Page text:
How Do Autistic People Make Friends?
The topic of making friends can be very difficult for autistic and otherwise neurodivergent people because it can bring up hurtful memories and painful feelings, and I want to acknowledge that before I proceed.
Some autistic people don’t struggle with making and maintaining friendships, but many do, so this post is for those who do and loved ones who want to be supportive.
Here’s my story: I’m actually pretty good at making friends, I’m just lousy at keeping them.
I’m just not good at the “maintenance” part of things. Also, I used to be really bad at making friends because I didn’t know how to do it.
Somebody made a comment on one of my posts talking about how they “walked up to people to try to make friends, but others would quickly walk away”. It hit me like a punch to the gut that this used to be my exact approach, as well!
I had no idea what to do, so I would just walk up to someone and start talking to them. Now I realize this was very odd behavior to non-autistics, and I don’t do it anymore, but you could have knocked me over with a feather when I found out that this wasn’t what you should do! (Meaning, I was incredibly shocked.)
Even on social media, it’s not considered appropriate behavior to just private message someone you’d like to get to know better, and I didn’t know that for years!
I wish I could tell you how I eventually figured this stuff out. I think it was stuff I just stumbled upon or people were kind enough to point out.
So, if what I was doing then didn’t work, what DID I learn to do?
Common interests. I went to a website called MeetUp, and I joined a couple of LGBTQ groups and went to events when they were in my area.
I didn’t just walk up to people. I just smiled if someone looked at me a few times and said “Hi.” I was careful not to infodump and just listen for the most part until I got to know them better.
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The best way to improve communication with your autistic loved one is to understand how your autistic loved one’s mind works! Intentions, motivations, and personal expressions (facial expressions or lack thereof, body language, etc.), are often quite different in autistic people than they are in neurotypical people.
Experience a better understanding of your autistic loved one by reading books about life from an autistic perspective as well as stories that feature autistic characters. You’ll have so many “Ah ha!” moments and start seeing your autistic loved one in a different light (and you’ll have a better understanding of their behaviors, which you may have been misinterpreting up until now).
Books I recommend for a better understanding of your autistic loved one:
I did it in this order:
2) Joined a couple of groups.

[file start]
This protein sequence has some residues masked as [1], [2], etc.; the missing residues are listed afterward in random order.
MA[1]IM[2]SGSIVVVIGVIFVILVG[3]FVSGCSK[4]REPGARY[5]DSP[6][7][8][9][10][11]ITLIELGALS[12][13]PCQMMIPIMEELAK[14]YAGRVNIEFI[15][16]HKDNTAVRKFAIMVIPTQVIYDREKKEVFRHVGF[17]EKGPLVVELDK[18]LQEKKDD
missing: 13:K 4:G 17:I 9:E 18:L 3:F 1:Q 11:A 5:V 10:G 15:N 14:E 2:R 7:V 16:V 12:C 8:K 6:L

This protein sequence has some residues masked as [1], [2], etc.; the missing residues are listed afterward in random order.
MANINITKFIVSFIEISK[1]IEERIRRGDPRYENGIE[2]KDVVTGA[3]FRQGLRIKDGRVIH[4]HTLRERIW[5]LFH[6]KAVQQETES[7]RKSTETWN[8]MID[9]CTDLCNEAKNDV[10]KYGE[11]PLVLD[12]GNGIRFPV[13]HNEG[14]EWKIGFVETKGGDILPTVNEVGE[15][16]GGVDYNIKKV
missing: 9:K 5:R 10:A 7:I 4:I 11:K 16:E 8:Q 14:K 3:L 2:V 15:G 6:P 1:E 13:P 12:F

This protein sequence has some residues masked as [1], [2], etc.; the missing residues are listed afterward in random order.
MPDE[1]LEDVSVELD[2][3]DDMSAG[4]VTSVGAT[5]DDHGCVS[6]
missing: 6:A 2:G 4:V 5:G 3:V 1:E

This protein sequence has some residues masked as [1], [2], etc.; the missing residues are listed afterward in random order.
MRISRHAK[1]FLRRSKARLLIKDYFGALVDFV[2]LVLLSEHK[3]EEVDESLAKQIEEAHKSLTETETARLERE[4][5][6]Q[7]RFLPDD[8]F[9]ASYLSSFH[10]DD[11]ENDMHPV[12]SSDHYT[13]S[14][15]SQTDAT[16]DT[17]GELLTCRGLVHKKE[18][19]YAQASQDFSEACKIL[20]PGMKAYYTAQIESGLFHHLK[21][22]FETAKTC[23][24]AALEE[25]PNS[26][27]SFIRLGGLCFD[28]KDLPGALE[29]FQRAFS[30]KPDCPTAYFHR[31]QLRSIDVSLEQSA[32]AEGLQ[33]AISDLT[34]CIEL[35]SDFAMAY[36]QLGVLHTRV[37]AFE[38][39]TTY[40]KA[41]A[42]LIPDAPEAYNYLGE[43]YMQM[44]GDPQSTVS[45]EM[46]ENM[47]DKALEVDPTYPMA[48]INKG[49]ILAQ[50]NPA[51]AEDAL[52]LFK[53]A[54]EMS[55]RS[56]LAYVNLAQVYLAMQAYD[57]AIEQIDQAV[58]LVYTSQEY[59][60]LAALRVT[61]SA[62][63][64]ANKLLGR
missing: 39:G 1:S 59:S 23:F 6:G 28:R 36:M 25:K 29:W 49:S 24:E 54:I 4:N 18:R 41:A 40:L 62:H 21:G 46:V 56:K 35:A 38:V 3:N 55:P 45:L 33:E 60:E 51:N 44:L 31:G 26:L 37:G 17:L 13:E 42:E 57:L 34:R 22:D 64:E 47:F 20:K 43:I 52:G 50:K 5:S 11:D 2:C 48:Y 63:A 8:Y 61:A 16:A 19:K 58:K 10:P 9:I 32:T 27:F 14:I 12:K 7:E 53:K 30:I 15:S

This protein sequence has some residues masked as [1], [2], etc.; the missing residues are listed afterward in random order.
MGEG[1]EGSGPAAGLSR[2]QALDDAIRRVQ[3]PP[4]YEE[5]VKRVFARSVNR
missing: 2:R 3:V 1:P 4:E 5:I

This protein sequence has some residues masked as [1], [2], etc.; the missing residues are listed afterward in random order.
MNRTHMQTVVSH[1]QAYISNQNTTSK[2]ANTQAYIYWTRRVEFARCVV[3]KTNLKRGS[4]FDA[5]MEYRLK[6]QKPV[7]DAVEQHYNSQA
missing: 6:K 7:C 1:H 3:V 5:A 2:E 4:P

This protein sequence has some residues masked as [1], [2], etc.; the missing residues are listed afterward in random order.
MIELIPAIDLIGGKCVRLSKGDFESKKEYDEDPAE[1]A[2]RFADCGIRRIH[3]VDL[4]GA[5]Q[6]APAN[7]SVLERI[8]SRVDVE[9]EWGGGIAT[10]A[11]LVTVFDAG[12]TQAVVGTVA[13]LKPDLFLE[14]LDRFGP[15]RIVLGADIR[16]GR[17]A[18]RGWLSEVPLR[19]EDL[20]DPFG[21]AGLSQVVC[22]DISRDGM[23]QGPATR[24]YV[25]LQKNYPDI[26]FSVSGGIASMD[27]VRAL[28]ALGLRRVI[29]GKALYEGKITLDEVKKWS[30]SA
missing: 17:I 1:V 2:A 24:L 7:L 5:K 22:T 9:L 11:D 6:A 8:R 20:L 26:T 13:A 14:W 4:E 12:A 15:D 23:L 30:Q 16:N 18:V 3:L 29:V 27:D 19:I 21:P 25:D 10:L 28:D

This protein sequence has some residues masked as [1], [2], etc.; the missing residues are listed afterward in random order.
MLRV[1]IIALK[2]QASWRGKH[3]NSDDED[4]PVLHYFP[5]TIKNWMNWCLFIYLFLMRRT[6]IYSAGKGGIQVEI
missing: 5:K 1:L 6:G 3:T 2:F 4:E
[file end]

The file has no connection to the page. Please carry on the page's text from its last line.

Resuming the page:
3) Went to events.
4) Waited to be approached. (Yes, I did a lot of masking so as not to scare people off with my RAF — “Resting Autistic Face”).
5) Mostly listened and asked questions.
6) If the conversation went well and lasted for a while, or we kept talking throughout the event, I would casually ask, “Hey, do you have Facebook?”
7) Add person on Facebook (or whatever social media they gave me).
8) Like a few of their posts (as they post them, no “deep diving”, i.e. liking old posts or pictures from years ago because it makes you look overeager and can scare a potential friend away).
9) Comment on a few posts, again, as they post them, if your comments are relevant to what they’re talking about. Quick comments, nothing long. No opposing opinions yet.
10) See them again at another event. Talk, catch up, etc. See if an actual friendship begins to develop over a few events (you’re just in the “auditioning” phase in the first 9 steps).
11) Proceed from there.
I could go on, and I will if people want me to. Also, I’m really not good at maintenance. I know how to intellectually, but I often don’t follow through because I forget and much prefer my own company, and maintaining a friendship absolutely exhausts me unless we really click and I feel I can be myself.
A word of caution if you’re going to use this formula as a guide: Don’t try to maintain a friendship where you can’t be yourself.
It’s fine to “audition” and follow a script for a while (even non-autistic people do this) but, it’s not healthy to have to mask and perform as an entirely different person all the time.
Also, some people may be completely against this approach because it involves masking. It’s just one option, after all, and, if it makes you uncomfortable, you certainly don’t have to follow it.
Ironically, although this approach has worked for me, I only succeeded in making acquaintances because of my inability to maintain.
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